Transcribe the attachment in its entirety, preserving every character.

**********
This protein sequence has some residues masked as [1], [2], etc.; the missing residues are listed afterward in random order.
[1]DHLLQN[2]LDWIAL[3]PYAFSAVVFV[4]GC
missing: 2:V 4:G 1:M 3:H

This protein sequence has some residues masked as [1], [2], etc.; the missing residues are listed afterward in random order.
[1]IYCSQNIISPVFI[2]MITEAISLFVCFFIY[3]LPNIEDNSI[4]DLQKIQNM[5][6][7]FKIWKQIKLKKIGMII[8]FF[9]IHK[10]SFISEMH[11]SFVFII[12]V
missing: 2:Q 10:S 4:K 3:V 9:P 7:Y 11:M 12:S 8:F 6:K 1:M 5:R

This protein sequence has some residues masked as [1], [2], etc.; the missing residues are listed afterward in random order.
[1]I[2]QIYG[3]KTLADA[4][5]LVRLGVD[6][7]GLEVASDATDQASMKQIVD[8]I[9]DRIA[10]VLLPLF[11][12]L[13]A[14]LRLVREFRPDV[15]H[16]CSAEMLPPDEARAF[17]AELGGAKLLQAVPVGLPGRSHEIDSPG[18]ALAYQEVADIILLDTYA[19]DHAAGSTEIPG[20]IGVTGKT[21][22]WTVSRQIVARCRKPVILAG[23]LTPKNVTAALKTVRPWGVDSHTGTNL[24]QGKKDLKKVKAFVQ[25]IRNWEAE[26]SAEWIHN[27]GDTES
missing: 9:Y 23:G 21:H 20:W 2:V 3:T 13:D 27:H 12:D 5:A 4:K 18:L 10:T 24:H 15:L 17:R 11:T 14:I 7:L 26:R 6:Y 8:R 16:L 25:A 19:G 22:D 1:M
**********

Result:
This protein sequence has some residues masked as [1], [2], etc.; the missing residues are listed afterward in random order.
[1]DHLLQN[2]LDWIAL[3]PYAFSAVVFV[4]GC
missing: 2:V 4:G 1:M 3:H

This protein sequence has some residues masked as [1], [2], etc.; the missing residues are listed afterward in random order.
[1]IYCSQNIISPVFI[2]MITEAISLFVCFFIY[3]LPNIEDNSI[4]DLQKIQNM[5][6][7]FKIWKQIKLKKIGMII[8]FF[9]IHK[10]SFISEMH[11]SFVFII[12]V
missing: 2:Q 10:S 4:K 3:V 9:P 7:Y 11:M 12:S 8:F 6:K 1:M 5:R

This protein sequence has some residues masked as [1], [2], etc.; the missing residues are listed afterward in random order.
[1]I[2]QIYG[3]KTLADA[4][5]LVRLGVD[6][7]GLEVASDATDQASMKQIVD[8]I[9]DRIA[10]VLLPLF[11][12]L[13]A[14]LRLVREFRPDV[15]H[16]CSAEMLPPDEARAF[17]AELGGAKLLQAVPVGLPGRSHEIDSPG[18]ALAYQEVADIILLDTYA[19]DHAAGSTEIPG[20]IGVTGKT[21][22]WTVSRQIVARCRKPVILAG[23]LTPKNVTAALKTVRPWGVDSHTGTNL[24]QGKKDLKKVKAFVQ[25]IRNWEAE[26]SAEWIHN[27]GDTES
missing: 9:Y 23:G 21:H 20:W 2:V 3:T 13:D 27:H 12:D 5:A 4:K 18:L 10:T 24:H 15:L 17:R 11:T 14:I 7:L 26:R 6:Y 8:R 16:L 25:A 19:G 22:D 1:M